Prime minister David Cameron has launched what the government describes as a radical plan to open up more information to the general public.
Cameron said in a letter to MPs that accountability is a key element of his administration, and that Whitehall departments will start sharing more information than ever before.
"Greater transparency across government is at the heart of our shared commitment to enable the public to hold politicians and public bodies to account, to reduce the deficit and deliver better value for money in public spending, and to realise significant economic benefits by enabling businesses and non-profit organisations to build innovative applications and web sites using public data," he wrote.
Information published for public scrutiny will include figures on crime, hospital infections and government spending, and will be overseen by Tom Steinberg, founder of MySociety which claims to run most of the best-known democracy and transparency web sites in the UK.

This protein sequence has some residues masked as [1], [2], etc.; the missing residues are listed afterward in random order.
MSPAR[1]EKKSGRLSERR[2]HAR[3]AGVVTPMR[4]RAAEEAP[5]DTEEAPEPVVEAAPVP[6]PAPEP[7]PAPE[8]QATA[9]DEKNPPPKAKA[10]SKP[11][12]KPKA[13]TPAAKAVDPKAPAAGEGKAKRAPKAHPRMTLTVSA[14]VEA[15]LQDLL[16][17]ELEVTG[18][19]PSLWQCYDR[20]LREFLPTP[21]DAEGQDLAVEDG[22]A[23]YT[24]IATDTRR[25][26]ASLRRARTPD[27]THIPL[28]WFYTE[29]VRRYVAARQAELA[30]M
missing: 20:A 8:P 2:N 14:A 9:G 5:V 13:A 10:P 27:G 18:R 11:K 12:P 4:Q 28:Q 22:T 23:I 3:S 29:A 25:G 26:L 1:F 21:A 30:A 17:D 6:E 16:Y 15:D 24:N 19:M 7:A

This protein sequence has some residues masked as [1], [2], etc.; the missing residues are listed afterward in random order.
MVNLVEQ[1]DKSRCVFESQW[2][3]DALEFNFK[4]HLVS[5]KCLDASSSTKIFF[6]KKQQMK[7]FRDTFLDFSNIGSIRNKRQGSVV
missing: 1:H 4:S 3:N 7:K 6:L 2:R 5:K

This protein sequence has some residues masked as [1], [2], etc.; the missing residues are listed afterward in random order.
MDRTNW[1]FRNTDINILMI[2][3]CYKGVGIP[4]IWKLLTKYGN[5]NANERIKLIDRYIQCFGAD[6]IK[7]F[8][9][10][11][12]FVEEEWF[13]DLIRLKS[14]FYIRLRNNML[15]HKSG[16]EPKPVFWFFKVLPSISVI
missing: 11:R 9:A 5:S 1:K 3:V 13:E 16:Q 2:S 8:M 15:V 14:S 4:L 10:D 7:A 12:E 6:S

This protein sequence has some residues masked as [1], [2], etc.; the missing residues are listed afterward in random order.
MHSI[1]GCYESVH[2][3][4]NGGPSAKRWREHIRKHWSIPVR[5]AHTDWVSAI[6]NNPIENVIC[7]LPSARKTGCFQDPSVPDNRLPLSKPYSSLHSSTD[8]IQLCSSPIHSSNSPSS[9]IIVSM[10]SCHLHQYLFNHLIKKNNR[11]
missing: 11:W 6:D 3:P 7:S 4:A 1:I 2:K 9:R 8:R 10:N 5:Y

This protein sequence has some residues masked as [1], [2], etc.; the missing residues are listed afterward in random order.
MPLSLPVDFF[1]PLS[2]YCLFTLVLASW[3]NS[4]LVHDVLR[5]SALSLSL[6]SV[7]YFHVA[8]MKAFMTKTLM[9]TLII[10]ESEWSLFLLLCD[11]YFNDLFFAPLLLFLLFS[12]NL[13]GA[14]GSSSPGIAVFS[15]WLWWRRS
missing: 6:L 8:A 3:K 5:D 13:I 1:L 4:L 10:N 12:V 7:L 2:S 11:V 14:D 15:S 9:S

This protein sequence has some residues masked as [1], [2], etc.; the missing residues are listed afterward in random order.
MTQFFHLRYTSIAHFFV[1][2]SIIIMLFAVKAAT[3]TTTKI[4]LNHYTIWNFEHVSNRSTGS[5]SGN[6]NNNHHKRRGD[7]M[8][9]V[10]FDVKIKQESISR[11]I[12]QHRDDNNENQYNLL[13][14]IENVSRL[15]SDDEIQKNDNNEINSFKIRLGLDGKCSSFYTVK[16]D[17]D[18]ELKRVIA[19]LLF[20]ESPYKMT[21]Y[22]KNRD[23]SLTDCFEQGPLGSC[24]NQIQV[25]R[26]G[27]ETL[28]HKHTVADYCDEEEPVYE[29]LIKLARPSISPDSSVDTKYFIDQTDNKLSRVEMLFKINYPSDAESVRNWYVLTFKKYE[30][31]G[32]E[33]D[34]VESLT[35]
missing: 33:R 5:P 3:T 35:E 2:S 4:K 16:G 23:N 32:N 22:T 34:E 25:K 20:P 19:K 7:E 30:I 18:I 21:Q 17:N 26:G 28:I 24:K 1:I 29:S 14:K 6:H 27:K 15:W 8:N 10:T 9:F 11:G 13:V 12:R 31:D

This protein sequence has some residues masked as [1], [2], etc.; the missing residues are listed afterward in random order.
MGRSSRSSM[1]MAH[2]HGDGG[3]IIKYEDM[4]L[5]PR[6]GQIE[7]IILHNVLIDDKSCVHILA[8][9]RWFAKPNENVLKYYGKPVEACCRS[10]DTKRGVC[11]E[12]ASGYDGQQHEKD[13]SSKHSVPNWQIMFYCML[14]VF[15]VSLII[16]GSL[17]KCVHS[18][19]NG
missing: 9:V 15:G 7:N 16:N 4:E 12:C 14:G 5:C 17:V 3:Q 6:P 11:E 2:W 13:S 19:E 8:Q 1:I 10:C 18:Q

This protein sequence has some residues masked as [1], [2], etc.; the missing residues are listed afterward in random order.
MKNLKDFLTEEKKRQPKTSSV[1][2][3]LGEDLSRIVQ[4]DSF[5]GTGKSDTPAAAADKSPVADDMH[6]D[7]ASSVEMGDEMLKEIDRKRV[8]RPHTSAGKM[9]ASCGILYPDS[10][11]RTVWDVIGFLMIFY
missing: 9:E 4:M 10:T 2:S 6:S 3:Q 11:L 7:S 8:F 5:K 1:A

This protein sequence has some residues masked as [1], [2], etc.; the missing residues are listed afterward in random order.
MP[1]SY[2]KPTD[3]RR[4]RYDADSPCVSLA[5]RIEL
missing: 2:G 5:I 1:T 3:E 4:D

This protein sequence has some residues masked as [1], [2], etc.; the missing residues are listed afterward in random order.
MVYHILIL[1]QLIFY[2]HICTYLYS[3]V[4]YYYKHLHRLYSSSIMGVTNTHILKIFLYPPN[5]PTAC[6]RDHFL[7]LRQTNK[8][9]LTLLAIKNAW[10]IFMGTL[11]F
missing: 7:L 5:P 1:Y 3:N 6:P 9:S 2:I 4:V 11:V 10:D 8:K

Cameron has set a timetable for openness, and has promised that all government IT contracts will be published online from next month.
"Given the importance of this agenda, the deputy prime minister and I would be grateful if departments would take immediate action to meet this timetable for data transparency, and to ensure that any data is made available in an open format so that it can be reused by third parties," said Cameron.
A new group overseen by Cabinet Office minister Francis Maude will be set up in parliament to monitor the transparency efforts.
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